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How to Address Different Skill Levels in Your Sunday School Class

No two kids are the same. We all know that. And just because a group of kids are all in the same grade doesn’t mean they all have the same gifts, interests, and abilities. Thus, even though you might be teaching a certain grade-level class, there will naturally be a wide variation of skill and knowledge within that group. Some students may have special needs that affect their learning. But what if you have a class that doesn’t even have kids from all the same grade level? These types of situations happen all the time in Sunday School.

I’ve often said that it’s important to remember that Sunday School doesn’t have to operate just like Day School. We don’t have to give grades or tests. Much of what is typical for school isn't required for Sunday School, but one idea seems to remain consistent. We continue to group students by grade and age and this makes sense. I am certainly not advocating against this. But what happens when your Sunday School is on the small side? Say you only have one first grader, two third graders, and one fourth grader. Do you still have one teacher per grade or per two grades? Probably not. Sometimes you may have to make a class with students who are in first through fourth grade or kindergarten through third or fourth through eighth. You might even have all your Sunday School students in just one or two classes. The variations are endless. Which means that your variations on teaching will need to match up with the variations of children in your classroom. Here are some tips for teaching varying abilities in your Sunday School class.

Reading: Always ask for volunteers. There’s no rule that says that everyone has to read out loud.  Never put anyone on the spot to read. You’ve been reading longer than any of them. They might enjoy you reading to them!

Writing: Just as there might be a wide variation in reading skills in your class, there might also be a wide variation in writing skills. Don’t expect that everyone can spell or write without assistance. Never give students a hard time for spelling things wrong or making letters backwards. It doesn’t matter in Sunday School. Put words on the board or on an index card for copying. Be the scribe for students who struggle in this area. Write letters in yellow highlighter and let students trace over the top of your lines with their marker, crayon, or pencil.

Craft Projects: Have some pieces prepared prior to class for kids who struggle with fine motor skills like cutting. You be the master of the glue bottle and put the glue where the student directs. Show a complete sample and a sample in various stages for students to follow. It’s no big deal if they don’t do it perfectly or finish it.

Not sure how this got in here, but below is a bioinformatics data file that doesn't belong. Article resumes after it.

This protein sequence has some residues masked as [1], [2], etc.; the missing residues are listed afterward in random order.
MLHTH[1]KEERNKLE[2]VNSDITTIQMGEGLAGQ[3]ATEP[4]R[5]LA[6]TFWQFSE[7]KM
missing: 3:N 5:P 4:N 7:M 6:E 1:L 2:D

Attention: Switch activities after short intervals. Younger students aren't able to sit as long as their older classmates.

Work in Pairs or Groups: Think about it as the family approach to learning. Older ones can help the younger ones. Everyone works together to help one another, share answers, and teach each other. One big happy family.

Active Learning: Get everyone moving. It doesn't matter what age your students are---if they can move it or do it, they are more likely to learn it.

Skip It: It’s okay to skip things as you see fit. Not the Bible story and not the Gospel, of course---we would never want to skip the Good News of Jesus! But sometimes there might be a puzzle with letters and codes or something that will cause unnecessary anxiety for some students; just skip it. Let students choose another way to show their understanding. They could draw a picture, retell the story, act out different parts, or use letter tiles to make words instead of writing them.

Add Things: Maybe you have a poster, picture, or an object to show that helps you tell this lesson, but it’s not in the teacher’s guide. Add it for extra flavor! Do you have a game from a previous lesson that worked well? Add it to this lesson.

Music: Sing a song or two or three. You don’t have to use new songs every week. In fact, it’s important to sing songs over and over for children to really learn them. Songs make for good transitions between activities too. Move when you sing songs (that always makes it more fun), even if your students are older.

Pray: Pray as you prepare. Pray for your students during the week. Pray with your students at the beginning of class and at the end of class. Pray.

We learn together with people of differing ages, abilities, and skills all the time in our families, our neighborhoods, and in our jobs. Sunday School is part of our church family, and adjusting to meet the needs of everyone in your class is just like managing a big family. You figure out what each one needs and pray the Holy Spirit helps you find the best way to share the love of Jesus with all of them.

Written by

Anna Johnson

Deaconess Anna Johnson is a marketing manager at Concordia Publishing House. After graduating from the deaconess program at Concordia University Chicago, she continued her studies at the University of Colorado—Denver in education and human development. She has worked as a church youth director and served a variety of other nonprofit organizations, such as the Lutheran Mission Society of Maryland. Anna loves playing video games and drinking a hot cup of tea almost as much as she loves her cat and her husband.

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